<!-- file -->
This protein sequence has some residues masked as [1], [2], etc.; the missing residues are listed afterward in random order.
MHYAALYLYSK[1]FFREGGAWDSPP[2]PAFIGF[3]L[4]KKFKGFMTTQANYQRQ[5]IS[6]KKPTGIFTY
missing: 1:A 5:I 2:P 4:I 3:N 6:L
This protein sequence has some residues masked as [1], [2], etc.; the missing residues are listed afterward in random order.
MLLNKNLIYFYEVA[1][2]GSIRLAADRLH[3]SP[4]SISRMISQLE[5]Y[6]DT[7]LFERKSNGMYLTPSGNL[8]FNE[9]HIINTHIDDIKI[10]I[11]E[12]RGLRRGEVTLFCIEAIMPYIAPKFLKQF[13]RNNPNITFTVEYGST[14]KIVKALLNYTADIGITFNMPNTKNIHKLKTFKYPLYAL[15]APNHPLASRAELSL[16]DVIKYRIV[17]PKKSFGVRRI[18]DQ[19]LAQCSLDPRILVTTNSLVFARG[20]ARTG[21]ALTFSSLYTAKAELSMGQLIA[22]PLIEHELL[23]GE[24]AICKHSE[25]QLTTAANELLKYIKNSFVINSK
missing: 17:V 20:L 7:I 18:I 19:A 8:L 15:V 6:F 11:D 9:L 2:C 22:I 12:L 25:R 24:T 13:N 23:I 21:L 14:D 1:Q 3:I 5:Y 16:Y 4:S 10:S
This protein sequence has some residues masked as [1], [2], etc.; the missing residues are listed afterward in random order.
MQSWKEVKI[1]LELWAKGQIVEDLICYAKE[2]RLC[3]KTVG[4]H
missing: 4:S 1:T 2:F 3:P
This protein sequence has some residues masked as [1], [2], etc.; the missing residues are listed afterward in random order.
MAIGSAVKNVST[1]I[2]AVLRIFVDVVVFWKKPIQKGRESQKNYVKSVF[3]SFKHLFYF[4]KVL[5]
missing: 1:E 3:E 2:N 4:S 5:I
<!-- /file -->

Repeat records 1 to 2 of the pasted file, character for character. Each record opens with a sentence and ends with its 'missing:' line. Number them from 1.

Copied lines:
This protein sequence has some residues masked as [1], [2], etc.; the missing residues are listed afterward in random order.
MHYAALYLYSK[1]FFREGGAWDSPP[2]PAFIGF[3]L[4]KKFKGFMTTQANYQRQ[5]IS[6]KKPTGIFTY
missing: 1:A 5:I 2:P 4:I 3:N 6:L
This protein sequence has some residues masked as [1], [2], etc.; the missing residues are listed afterward in random order.
MLLNKNLIYFYEVA[1][2]GSIRLAADRLH[3]SP[4]SISRMISQLE[5]Y[6]DT[7]LFERKSNGMYLTPSGNL[8]FNE[9]HIINTHIDDIKI[10]I[11]E[12]RGLRRGEVTLFCIEAIMPYIAPKFLKQF[13]RNNPNITFTVEYGST[14]KIVKALLNYTADIGITFNMPNTKNIHKLKTFKYPLYAL[15]APNHPLASRAELSL[16]DVIKYRIV[17]PKKSFGVRRI[18]DQ[19]LAQCSLDPRILVTTNSLVFARG[20]ARTG[21]ALTFSSLYTAKAELSMGQLIA[22]PLIEHELL[23]GE[24]AICKHSE[25]QLTTAANELLKYIKNSFVINSK
missing: 17:V 20:L 7:I 18:I 19:A 8:L 15:V 6:F 11:D 9:L 2:C 22:I 12:L 25:R 24:T 13:N 23:I 21:L 14:D 1:Q 3:I 5:Y 16:Y 4:S 10:S